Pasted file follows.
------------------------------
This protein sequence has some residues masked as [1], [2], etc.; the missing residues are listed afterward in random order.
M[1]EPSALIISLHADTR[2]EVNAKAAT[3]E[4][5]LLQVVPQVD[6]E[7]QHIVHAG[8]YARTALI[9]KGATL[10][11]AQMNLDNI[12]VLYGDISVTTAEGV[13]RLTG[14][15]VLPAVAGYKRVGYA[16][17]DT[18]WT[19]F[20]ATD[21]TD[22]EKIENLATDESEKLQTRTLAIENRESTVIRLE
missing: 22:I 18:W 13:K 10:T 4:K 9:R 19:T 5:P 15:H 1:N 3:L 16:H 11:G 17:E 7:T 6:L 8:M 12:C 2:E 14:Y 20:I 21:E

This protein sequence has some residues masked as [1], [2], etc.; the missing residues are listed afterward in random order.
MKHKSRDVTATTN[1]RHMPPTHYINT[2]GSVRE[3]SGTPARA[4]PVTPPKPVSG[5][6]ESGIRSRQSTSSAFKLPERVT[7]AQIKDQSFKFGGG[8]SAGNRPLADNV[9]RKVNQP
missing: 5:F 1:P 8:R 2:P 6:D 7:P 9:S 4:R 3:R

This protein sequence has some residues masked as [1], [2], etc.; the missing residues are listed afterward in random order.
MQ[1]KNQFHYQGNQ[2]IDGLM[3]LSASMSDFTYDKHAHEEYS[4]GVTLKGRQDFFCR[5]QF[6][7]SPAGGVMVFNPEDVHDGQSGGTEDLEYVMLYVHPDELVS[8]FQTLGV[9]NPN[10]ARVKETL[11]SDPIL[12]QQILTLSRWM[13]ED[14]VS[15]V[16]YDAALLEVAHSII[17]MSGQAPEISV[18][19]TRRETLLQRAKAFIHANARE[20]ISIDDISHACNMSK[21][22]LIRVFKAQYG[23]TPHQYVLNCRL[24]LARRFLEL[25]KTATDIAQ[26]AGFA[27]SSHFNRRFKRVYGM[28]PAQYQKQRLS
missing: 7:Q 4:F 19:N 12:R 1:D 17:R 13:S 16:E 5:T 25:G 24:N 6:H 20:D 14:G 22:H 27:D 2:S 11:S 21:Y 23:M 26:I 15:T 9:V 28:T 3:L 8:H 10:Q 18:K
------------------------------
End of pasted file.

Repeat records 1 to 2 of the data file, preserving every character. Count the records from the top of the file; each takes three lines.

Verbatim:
This protein sequence has some residues masked as [1], [2], etc.; the missing residues are listed afterward in random order.
M[1]EPSALIISLHADTR[2]EVNAKAAT[3]E[4][5]LLQVVPQVD[6]E[7]QHIVHAG[8]YARTALI[9]KGATL[10][11]AQMNLDNI[12]VLYGDISVTTAEGV[13]RLTG[14][15]VLPAVAGYKRVGYA[16][17]DT[18]WT[19]F[20]ATD[21]TD[22]EKIENLATDESEKLQTRTLAIENRESTVIRLE
missing: 22:I 18:W 13:K 10:T 4:K 9:R 19:T 5:P 15:H 1:N 3:L 16:H 11:G 17:E 7:T 6:L 8:M 12:C 2:E 14:Y 20:I 21:E

This protein sequence has some residues masked as [1], [2], etc.; the missing residues are listed afterward in random order.
MKHKSRDVTATTN[1]RHMPPTHYINT[2]GSVRE[3]SGTPARA[4]PVTPPKPVSG[5][6]ESGIRSRQSTSSAFKLPERVT[7]AQIKDQSFKFGGG[8]SAGNRPLADNV[9]RKVNQP
missing: 5:F 1:P 8:R 2:P 6:D 7:P 9:S 4:R 3:R